When to Help Your Loved Ones with Their Finances

Jeremy Biberdorf |

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I write a lot about how to get your personal finances right. As a loyal reader, you’ve no doubt digested every word I’ve written on the subject and absorbed these salient truths into your own personal practice. As such, your finances are in order and you’re on the path to lifelong wealth and satisfaction, without a care in the world (detecting the sarcasm? just checking). But, no matter how taut your financial ship might be, this likely has little to do with the state of your loved ones’ finances. In fact, it is not at all uncommon for people to experience financial security for the first time, just as they’re watching a parent’s or sibling’s finances collapse. The question is: what do you do?

Money is tricky. Personal finance can be a very private matter, even for me. I don’t reveal a lot of personal details about my finances, like some other bloggers do. I just talk about concepts. From your perspective, you don’t have any idea how much money I actually make. And I’m certainly not going to tell you. It’s likely that your relatives and loved ones feel the same way, especially if they are in a bad spot with their money. Interpersonal relationships, especially shared between parents and children or between siblings, are complicated. It’s possible that it would be very awkward and potentially hurtful to broach the topic of financial rehab. And in many cases, talking about it will not do any real good. I’m going to look at this topic, and at a few potential possibilities, starting with the worst:

1)    No Hope for Recovery: Some people have loved ones with money troubles that have deep, deep roots. Perhaps there is a case of drug dependency or some other compulsion that causes them to lose money like there’s no tomorrow. Unless you are a professional working with dependency issues, it’s likely you can’t and shouldn’t do anything. In a case like this, the best you can do is try to get your loved one professional help. The only other advice I would offer is that you try to maintain personal contact, at least insofar as you are able to do so without hurting yourself.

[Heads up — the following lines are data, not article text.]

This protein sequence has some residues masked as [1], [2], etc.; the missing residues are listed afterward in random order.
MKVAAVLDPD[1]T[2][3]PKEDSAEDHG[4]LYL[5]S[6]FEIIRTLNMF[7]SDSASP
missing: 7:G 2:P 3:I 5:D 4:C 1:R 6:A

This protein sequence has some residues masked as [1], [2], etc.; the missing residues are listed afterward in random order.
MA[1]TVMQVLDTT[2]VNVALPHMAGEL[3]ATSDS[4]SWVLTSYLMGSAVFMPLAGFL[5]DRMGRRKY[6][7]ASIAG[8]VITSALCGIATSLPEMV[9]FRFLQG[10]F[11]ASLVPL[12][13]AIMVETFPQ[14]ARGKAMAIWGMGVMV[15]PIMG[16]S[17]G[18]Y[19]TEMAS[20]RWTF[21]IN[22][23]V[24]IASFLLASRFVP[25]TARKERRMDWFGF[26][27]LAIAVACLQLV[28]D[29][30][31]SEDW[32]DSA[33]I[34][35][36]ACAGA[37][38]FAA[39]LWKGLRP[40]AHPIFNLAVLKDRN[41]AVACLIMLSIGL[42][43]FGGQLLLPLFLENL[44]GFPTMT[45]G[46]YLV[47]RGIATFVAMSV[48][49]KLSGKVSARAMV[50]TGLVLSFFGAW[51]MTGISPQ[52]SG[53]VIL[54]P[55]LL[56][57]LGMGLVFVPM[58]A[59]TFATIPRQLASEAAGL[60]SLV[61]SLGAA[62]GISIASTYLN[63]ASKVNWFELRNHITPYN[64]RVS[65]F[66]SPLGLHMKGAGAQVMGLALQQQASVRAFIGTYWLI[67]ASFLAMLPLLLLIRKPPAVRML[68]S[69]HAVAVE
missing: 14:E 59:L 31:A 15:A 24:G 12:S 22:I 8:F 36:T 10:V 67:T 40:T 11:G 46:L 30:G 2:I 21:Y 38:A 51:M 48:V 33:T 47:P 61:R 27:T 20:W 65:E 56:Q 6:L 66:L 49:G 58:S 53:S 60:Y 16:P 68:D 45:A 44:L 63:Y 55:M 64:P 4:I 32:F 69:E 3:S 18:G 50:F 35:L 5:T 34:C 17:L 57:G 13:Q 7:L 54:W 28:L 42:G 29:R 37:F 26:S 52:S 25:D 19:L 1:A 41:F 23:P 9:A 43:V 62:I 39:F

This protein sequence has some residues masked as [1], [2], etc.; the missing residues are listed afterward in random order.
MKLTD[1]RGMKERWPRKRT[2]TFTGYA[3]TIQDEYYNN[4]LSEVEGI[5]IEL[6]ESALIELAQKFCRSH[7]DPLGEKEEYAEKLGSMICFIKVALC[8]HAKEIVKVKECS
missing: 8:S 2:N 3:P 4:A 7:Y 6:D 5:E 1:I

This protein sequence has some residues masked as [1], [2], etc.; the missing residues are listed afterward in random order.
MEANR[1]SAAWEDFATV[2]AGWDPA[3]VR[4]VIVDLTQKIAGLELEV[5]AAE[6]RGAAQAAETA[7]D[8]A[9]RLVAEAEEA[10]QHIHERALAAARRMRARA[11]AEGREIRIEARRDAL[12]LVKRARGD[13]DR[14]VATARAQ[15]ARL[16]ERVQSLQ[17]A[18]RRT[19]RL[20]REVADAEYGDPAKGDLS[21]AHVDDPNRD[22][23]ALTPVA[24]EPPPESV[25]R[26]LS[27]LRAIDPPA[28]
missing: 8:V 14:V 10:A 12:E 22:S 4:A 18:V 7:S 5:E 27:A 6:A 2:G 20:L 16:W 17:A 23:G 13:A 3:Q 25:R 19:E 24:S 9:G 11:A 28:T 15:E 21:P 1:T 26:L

The shame of loss of valuable relationships can cause vulnerable people to go further off the rails. But in some cases, the emotional and financial toll is simply too great to prop up loved ones with destructive habits. From a purely financial standpoint, their money pit may be sufficient to swallow you as well. This is a sad situation, but it is imperative that you recognize it for what it is. If your loved one is in a dark place, personally and financially, don’t let it destroy your life as well. Get them help, but don’t try to be that help if you cannot.

2)    Not a Lost Cause: If your loved ones are healthy, reasonable people who are simply bad with money, it is very possible that you may be able to graciously intervene. It’s likely that your loved ones won’t be deeply educated about finance. No matter – it’s not your role to educate them unless they ask. Luckily, it’s the golden age of automated financial services! Betterment is an example of an automated retirement investment tool. Digit can do automated savings to get them extra money at the end of every month, without your loved ones ever missing it. Most banks have automated bill pay services now as well. So in an afternoon, you can help your loved one to automate his or her financial life. There will still be room to mess things up, but if it’s this kind of details where they are having trouble, the automated financial systems of the internet can really be a help here.

3)    Great Relationship, Just Needs Some Help: Maybe you and your loved one share a warm relationship. In a case like this, it is OK to speak honestly and ask permission to provide real financial help. In a case like this, it’s OK to send over articles, draw diagrams on napkins, give reasonably long speeches, and anything it takes to help your loved one understand how better to use their money (provided they give you the go-ahead). Maybe offer to talk once a week on the subject. If you are able to open up a dialogue like this, you’ll be able to help them to financial health little by little. It’s a recipe for success and it’s one your loved ones will eventually thank you for.

Relationships are complicated. So is money. When the two mix, it can mean heartbreak and misunderstanding. But there are ways to help your bad-with-money loved ones get out of a financial rut. There are some situations where you should not intervene, for your own security. But in many situations, with proactive empathy, you’ll be able to help them out in a way that could change their lives for decades. I wish you all the best as you try to make this happen in the lives of the ones you love. 

DISCLOSURE: The views and opinions expressed in this article are those of the authors, and do not represent the views of equities.com. Readers should not consider statements made by the author as formal recommendations and should consult their financial advisor before making any investment decisions. To read our full disclosure, please go to: http://www.equities.com/disclaimer

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